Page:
REVIEW ARTICLE: Secreted Heat Shock Protein gp96‐Ig: An Innovative Vaccine Approach

Department of Microbiology and Immunology, Miller School of Medicine, University of Miami, Miami, FL, USA
American Journal Of Reproductive Immunology (Impact Factor: 3.32). 04/2008; 59(5):407 - 416. DOI: 10.1111/j.1600-0897.2008.00594.x

ABSTRACT Heat shock proteins (HSPs) are a large family of proteins with different molecular weights and different intracellular localizations. These proteins undertake crucial functions in maintaining cell homeostasis, and therefore they have been conserved during evolution. HSP gp96 also known as glucose-regulated protein grp94, is the primary chaperone of the endoplasmatic reticulum. Gp96/grp94, because of its peptide chaperone capacity and its ability to interact actively with professional antigen-presenting cells (APCs), is also endowed with crucial immunological functions such as natural adjuvant for priming innate and adaptive immunity. To make gp96 accessible to the immune system without biochemical purification and without cell lysis, we generated a secreted form of gp96. The immunological properties of secreted gp96 and its implications for vaccine in human cancer and infectious diseases will be discussed.

  • [Show abstract] [Hide abstract]
    ABSTRACT: To describe the current advances in immunotherapy and how they can be applied to sarcoma. This review will discuss the recent literature and selected clinical trials. Evidence supporting treatment with immunotherapy alone in sarcoma will be reviewed, as will the potential incorporation of immunotherapy into treatment for sarcoma. Sarcoma, cancer of the connective tissues, frequently strikes young people, comprising a large percentage of cancer in children and young adults, but may occur at any age. Although molecularly targeted inhibitors are of great interest in treating sarcoma patients, immunotherapy is emerging as a plausible therapeutic modality because of the recent advances in other cancer types that may be translated to sarcoma. The licensing of ipilimumab and sipuleucel-T for cancer, and the remarkable success of immunotherapy for some childhood cancers, suggest a role for immunotherapy in the treatment of tumors like sarcoma. Sarcoma is a disease for which new treatments are needed. Immunotherapies have different mechanisms of action from most current therapies and could work in concert with them. Recent advances in sarcoma biology and cancer immunotherapy suggest that our knowledge of the immune system has reached the point where it can be used to augment both targeted and multimodality therapy for sarcoma.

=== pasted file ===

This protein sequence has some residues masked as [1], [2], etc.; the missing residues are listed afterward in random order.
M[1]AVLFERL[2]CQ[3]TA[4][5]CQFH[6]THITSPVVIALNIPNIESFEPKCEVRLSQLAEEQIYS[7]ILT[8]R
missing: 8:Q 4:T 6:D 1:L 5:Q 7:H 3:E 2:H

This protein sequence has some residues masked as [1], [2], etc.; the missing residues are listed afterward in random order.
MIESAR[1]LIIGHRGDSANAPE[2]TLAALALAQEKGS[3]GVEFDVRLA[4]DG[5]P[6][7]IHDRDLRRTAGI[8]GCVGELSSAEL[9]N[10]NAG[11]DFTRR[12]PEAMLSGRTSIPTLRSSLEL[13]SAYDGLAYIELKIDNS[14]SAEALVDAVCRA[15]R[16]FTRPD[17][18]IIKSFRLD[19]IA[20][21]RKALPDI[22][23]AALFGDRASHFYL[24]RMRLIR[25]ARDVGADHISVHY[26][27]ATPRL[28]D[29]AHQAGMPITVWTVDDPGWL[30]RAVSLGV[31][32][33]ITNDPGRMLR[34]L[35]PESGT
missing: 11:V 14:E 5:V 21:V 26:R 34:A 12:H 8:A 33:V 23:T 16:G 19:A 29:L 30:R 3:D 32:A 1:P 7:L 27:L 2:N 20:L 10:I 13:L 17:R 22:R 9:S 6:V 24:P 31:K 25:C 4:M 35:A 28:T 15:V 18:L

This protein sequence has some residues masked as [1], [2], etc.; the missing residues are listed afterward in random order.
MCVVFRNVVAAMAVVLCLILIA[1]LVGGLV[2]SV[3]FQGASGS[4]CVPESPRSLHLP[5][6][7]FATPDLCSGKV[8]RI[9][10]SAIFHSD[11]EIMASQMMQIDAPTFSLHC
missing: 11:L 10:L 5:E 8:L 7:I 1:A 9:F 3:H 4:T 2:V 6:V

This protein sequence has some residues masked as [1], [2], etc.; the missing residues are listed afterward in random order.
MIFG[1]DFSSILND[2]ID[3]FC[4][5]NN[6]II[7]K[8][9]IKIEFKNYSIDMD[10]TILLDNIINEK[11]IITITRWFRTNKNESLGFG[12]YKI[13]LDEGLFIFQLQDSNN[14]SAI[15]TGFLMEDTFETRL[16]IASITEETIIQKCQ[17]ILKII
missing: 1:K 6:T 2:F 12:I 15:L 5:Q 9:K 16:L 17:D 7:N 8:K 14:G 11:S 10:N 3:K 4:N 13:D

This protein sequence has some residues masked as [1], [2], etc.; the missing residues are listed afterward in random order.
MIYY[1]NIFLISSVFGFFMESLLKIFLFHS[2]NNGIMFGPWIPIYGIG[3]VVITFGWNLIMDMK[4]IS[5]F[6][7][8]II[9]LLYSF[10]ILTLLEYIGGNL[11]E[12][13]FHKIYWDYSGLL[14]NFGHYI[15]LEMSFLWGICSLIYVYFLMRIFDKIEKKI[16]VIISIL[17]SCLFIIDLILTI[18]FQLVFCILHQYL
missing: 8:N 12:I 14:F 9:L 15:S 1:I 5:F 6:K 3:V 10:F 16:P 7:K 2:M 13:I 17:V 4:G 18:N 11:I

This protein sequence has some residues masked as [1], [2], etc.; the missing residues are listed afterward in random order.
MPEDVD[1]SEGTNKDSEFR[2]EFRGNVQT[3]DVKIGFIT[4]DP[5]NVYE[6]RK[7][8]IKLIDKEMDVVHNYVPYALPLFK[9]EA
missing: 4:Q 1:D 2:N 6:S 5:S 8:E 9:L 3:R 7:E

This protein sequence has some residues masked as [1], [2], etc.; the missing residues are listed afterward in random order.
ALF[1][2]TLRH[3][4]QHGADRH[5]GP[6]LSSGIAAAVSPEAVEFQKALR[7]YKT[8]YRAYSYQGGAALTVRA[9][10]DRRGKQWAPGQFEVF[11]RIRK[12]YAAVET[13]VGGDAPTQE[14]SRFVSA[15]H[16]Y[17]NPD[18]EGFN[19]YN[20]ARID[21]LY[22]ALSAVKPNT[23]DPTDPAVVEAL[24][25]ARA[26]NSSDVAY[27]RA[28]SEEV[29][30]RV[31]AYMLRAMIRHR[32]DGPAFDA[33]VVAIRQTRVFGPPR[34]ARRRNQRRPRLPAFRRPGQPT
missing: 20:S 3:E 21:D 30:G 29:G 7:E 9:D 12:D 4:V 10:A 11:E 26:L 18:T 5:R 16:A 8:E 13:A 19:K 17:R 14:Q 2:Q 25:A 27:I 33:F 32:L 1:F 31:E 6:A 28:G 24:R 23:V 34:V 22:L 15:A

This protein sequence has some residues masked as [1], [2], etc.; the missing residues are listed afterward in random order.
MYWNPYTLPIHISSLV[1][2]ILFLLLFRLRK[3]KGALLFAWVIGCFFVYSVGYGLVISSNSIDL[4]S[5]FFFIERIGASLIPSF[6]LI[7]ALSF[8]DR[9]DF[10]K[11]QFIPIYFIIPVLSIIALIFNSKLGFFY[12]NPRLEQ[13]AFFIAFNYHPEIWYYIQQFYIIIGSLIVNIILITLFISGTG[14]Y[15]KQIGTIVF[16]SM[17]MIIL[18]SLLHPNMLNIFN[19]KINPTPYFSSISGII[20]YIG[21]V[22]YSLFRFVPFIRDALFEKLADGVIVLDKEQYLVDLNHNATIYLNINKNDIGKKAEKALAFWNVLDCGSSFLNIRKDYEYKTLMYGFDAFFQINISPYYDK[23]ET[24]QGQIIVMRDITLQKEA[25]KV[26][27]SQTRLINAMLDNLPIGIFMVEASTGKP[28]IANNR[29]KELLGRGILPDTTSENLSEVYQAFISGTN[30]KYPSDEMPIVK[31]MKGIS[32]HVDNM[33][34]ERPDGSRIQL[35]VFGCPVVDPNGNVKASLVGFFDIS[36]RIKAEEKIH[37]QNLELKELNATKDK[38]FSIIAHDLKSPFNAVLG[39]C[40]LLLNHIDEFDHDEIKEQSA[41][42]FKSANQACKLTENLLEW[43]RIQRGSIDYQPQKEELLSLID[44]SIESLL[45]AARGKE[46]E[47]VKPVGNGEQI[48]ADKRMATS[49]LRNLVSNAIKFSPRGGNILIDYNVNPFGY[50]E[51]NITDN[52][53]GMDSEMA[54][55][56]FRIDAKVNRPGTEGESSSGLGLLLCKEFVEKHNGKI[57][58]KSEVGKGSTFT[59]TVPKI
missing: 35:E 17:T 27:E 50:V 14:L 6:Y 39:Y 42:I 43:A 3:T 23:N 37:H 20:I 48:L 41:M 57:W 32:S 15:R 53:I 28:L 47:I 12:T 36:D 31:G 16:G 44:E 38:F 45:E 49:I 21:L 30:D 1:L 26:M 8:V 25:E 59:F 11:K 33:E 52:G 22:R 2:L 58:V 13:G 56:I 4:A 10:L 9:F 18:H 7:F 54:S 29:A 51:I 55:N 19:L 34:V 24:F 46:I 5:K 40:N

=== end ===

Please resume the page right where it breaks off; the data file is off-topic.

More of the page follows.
Current opinion in oncology 07/2013; 25(4):390-7. · 4.09 Impact Factor
  • [Show abstract] [Hide abstract]
    ABSTRACT: Over the past decade, our laboratory has developed a secreted heat shock protein (HSP), chaperone gp96, cell-based vaccine that generates effective anti-tumor and anti-infectious immunity in vivo. Gp96-peptide complexes were identified as an extremely efficient stimulator of MHC I-mediated antigen cross-presentation, generating CD8 cytotoxic T-lymphocyte responses detectable in blood, spleen, gut and reproductive tract to femto-molar concentrations of antigen. These studies provided the first evidence that cell-based gp96-Ig-secreting vaccines may serve as a potent modality to induce both systemic and mucosal immunity. This approach takes advantage of the combined adjuvant and antigen delivery capacity of gp96 for the generation of cytotoxic immunity against a wide range of antigens in both anti-vial and anti-cancer vaccination. Here, we review the vaccine design that utilizes the unique property/ability of endoplasmic HSP gp96 to bind antigenic peptides and deliver them to antigen-presenting cells.
    Immunologic Research 11/2013; · 2.96 Impact Factor
  • Source
    [Show abstract] [Hide abstract]
    ABSTRACT: Inducible heat-shock protein 70 (HSP70i) is a protein regulated by stress that protects cells from undergoing apoptosis. Such proteins are marvellously well conserved throughout evolution, which has placed them in the spotlight for helping to understand the intriguing relationship between infection and immunity. In the presence of stress proteins, dendritic cells (DCs) will sense this alarm signal and respond by recruiting immune cells of different plumage to fit the occasion. In times of stress, melanocytes will secrete antigen-bound HSP70i to act as an alarm signal in activating DCs that comes equipped with an address of origin to drive the autoimmune response in vitiligo. Here we pose that if the autoimmune response is funnelled through HSP70i, then blocking the stress protein from activating DCs can lend new treatment opportunities for vitiligo.
    Experimental Dermatology 05/2013; · 3.58 Impact Factor